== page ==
By Tom Booth
Mongolian overtone throat singing or khöömii (meaning ‘throat’ in Monglian) is an extremely ancient musical performance that is a national and classical art form of Mongolia, Tuva and Siberia. This short blog post will provide a brief introduction to the musical performance of throat singing. First, this blog post will detail the history of throat singing in Mongolia; second, it will discuss how throat singing is performed and the different types of throat singing; third, it will elaborate on the cultural and spiritual importance of throat singing in Mongolian culture.
The Origins of Throat Singing
The origins of Mongolian throat singing are shrouded in mystery. Early travellers such as Marco Polo refer to musicians and singers in Mongolian court and at home, but the act of throat singing is never explicitly mentioned, nor does the word khöömii appear anywhere in his travel documents. The earliest reference to the musical performance of khöömii is found in Chinese documents translated in the sixteenth century by Jesuit missionaries.
For Mongolians, the origins of khöömii are mystical and legendary. Epic poems and stories recount fierce wrestlers and warriors who could channel wind through their chest and throat to create beautiful melodies that mimicked gusts of wind. Mongolian herders would use throat singing to call their yaks and sing their children to sleep.
In more recent times, throat singing has had a patterned history. Before the revolution in 1921 throat singing was not highly valued by society, partly due to its links to folk shamanistic religions, which was the national religion of Mongolia. However, under the Mongolian People’s Republic it was imbued with a special cultural power and was celebrated as representing the voice of the people. Although the People’s Republic collapsed in 1990, overtone singing continued to be a highly celebrated part of Mongolia’s cultural heritage. Since 2010 the Mongolian Traditional Art of Khöömii was added onto UNESCO’s Representative List of Intangible Cultural Heritage of Humanity, showing the importance of throat singing not only in Mongolia but throughout the world.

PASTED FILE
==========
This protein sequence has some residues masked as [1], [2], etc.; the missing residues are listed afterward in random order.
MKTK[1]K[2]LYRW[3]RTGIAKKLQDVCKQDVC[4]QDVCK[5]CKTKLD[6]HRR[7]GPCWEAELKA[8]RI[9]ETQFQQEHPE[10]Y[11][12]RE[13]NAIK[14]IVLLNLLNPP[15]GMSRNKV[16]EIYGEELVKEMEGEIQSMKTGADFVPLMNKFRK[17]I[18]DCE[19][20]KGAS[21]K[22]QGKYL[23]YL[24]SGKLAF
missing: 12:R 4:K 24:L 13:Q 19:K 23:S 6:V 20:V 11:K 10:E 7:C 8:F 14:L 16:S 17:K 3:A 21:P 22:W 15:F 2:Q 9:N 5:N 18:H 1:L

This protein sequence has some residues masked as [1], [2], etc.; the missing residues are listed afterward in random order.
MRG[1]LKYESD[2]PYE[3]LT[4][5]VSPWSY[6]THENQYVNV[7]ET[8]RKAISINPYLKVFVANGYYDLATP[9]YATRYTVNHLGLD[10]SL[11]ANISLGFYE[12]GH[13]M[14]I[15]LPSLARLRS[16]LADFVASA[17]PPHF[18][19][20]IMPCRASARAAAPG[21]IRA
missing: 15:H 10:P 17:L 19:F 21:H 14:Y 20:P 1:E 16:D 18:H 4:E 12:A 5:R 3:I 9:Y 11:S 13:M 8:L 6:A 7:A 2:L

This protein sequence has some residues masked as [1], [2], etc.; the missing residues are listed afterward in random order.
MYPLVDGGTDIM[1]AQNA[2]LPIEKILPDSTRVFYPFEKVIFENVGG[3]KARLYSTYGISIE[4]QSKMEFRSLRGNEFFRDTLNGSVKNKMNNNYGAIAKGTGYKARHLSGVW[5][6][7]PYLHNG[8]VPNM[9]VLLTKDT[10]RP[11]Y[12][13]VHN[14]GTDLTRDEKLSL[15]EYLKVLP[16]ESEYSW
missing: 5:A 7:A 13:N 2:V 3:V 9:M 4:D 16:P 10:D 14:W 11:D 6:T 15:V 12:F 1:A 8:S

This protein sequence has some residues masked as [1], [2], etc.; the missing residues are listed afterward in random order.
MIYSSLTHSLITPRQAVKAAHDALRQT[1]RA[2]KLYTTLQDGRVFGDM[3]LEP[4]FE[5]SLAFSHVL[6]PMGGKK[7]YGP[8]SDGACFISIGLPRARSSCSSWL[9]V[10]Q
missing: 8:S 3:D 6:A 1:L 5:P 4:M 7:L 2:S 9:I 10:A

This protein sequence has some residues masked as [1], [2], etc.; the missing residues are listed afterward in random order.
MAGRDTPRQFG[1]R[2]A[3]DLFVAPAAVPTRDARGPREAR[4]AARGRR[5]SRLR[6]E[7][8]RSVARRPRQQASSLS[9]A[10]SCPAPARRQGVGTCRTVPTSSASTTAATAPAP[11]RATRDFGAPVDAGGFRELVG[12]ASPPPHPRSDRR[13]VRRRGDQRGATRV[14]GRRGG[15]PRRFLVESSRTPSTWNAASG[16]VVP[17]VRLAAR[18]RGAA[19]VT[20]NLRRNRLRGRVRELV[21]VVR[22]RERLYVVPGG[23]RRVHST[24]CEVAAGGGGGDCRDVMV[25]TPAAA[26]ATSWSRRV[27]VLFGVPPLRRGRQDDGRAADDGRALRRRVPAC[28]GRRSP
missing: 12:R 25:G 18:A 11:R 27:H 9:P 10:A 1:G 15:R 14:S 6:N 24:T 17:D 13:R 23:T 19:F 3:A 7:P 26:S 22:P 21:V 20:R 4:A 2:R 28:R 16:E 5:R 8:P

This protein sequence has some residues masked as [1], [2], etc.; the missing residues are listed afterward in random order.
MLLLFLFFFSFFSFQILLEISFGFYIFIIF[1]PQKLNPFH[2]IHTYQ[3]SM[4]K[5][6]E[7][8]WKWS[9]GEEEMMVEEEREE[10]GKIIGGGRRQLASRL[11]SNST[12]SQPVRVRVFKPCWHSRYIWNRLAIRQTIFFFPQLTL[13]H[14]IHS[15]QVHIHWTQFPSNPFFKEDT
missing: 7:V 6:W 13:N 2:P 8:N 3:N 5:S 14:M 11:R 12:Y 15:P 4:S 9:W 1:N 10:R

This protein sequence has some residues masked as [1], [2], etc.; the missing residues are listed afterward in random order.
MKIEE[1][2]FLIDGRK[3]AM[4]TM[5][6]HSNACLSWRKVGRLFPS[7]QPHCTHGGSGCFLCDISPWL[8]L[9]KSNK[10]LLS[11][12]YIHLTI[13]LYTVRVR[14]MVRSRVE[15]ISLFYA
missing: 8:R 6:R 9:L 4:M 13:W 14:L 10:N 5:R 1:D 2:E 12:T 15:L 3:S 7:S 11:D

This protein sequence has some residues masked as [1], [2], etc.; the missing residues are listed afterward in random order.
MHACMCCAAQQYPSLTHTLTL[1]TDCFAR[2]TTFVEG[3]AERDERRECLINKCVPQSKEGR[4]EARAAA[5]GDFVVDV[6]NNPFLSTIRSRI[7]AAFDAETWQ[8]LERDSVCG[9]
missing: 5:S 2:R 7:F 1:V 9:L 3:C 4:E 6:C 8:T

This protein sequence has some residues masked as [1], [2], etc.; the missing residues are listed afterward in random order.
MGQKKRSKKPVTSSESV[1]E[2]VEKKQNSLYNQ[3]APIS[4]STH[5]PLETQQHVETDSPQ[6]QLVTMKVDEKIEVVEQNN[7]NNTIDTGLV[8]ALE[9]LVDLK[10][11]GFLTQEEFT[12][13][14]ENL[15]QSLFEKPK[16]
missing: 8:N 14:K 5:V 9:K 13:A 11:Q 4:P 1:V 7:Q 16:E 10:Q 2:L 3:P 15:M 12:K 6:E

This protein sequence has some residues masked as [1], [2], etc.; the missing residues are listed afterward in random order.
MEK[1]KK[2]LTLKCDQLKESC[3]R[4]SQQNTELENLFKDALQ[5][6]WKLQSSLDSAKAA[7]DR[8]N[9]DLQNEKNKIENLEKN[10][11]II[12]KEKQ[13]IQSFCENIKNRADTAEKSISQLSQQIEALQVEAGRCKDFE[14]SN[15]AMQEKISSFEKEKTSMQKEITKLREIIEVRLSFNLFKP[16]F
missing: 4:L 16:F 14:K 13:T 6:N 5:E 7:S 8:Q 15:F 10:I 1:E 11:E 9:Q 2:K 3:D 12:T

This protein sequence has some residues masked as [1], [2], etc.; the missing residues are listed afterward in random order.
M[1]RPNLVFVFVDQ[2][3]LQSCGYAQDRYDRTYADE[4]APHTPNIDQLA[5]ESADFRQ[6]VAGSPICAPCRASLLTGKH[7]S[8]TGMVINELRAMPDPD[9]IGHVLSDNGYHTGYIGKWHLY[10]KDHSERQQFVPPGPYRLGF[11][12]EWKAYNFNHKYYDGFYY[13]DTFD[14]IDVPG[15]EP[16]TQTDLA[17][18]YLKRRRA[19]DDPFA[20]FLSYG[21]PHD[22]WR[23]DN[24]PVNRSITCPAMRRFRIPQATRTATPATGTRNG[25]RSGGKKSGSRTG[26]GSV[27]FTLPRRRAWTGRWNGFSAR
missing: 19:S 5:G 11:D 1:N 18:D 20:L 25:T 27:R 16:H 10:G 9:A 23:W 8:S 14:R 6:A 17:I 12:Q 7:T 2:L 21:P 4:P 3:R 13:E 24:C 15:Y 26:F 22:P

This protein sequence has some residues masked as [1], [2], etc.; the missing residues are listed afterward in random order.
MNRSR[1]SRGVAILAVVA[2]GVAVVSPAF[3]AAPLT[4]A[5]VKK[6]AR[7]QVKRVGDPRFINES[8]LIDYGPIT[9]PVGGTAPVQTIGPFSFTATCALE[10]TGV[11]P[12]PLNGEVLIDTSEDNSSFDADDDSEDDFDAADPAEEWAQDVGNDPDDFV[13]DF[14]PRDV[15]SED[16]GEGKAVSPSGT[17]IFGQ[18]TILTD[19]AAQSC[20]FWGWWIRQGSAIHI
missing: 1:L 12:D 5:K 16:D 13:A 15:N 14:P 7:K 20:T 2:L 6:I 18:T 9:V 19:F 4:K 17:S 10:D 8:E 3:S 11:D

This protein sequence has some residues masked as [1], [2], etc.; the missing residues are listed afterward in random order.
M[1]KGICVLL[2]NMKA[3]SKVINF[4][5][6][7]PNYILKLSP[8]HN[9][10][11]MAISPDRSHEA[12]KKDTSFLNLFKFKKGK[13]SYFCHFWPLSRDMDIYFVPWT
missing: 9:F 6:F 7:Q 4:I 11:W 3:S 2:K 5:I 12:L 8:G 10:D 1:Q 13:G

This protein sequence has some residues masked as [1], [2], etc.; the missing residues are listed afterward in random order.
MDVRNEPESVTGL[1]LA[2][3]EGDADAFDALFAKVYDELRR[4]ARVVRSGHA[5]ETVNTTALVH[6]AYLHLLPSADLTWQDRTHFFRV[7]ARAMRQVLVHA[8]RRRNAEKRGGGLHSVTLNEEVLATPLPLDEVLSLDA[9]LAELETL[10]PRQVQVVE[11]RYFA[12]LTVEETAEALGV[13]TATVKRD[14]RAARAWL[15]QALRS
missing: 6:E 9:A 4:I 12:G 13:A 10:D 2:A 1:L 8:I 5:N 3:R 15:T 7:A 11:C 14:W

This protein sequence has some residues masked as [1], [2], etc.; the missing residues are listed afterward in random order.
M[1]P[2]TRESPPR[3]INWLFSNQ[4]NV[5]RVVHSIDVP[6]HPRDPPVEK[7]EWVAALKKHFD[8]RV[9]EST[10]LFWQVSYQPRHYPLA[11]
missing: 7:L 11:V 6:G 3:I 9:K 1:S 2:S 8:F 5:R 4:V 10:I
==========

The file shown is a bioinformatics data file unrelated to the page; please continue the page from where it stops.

The basis of throat singing is the superimposition of two or more simultaneous sounds with the mouth. The two main components are the fundamental tone ‘drone’ and the harmonic melody ‘overtones.’ The drone can reach an exceptionally low pitch, while the overtone has a flute-like quality.
Within the broad discipline of throat singing exist two main styles: the first is a deep khöömii or kharkhiraa khöömii and the whistle khöömii or isgeree khöömii. Different sounds are produced using the lips, palate of the mouth, the nose, the throat, and the chest cavity. These sounds are then combined with speaking, singing or humming to produce elaborate and complex pieces of music. The melody can be changed by changing the shape of the resonant cavity of the mouth and throat, and by manipulating the tongue and other muscles in the throat.
Check out this link if you’re interested in trying yourself!:
Cultural Significance of Khöömii
Historically, khöömii was only ever performed by men. This is in part due to shamanistic beliefs. The act of singing khöömii is often conducted with the utmost respect. A mantra is often read before the performance, as singing is considered an act of ethereal interconnectedness with the human spirit. Khöömii also often plays a significant role in the ritual performance of epic stories from Mongolian history.
The historic exclusivity of male performers is also related to physical strength required to reach the lowest and highest notes of the drone and melody. This physical aspect is why Mongolian wrestlers have historically been the most famous performers in Mongol society. However, in recent times the performance art has been opened up to Mongolian women as well.
This blog post only scratches the surface of the rich and varied culture of throat singing in Mongolia. Hopefully this may inspire more people to take an interest in this rich cultural heritage and to preserve it for future generations. The performance of throat singing is also not limited to Mongolia, but can be found in many different cultures along the Altai mountain range and elsewhere.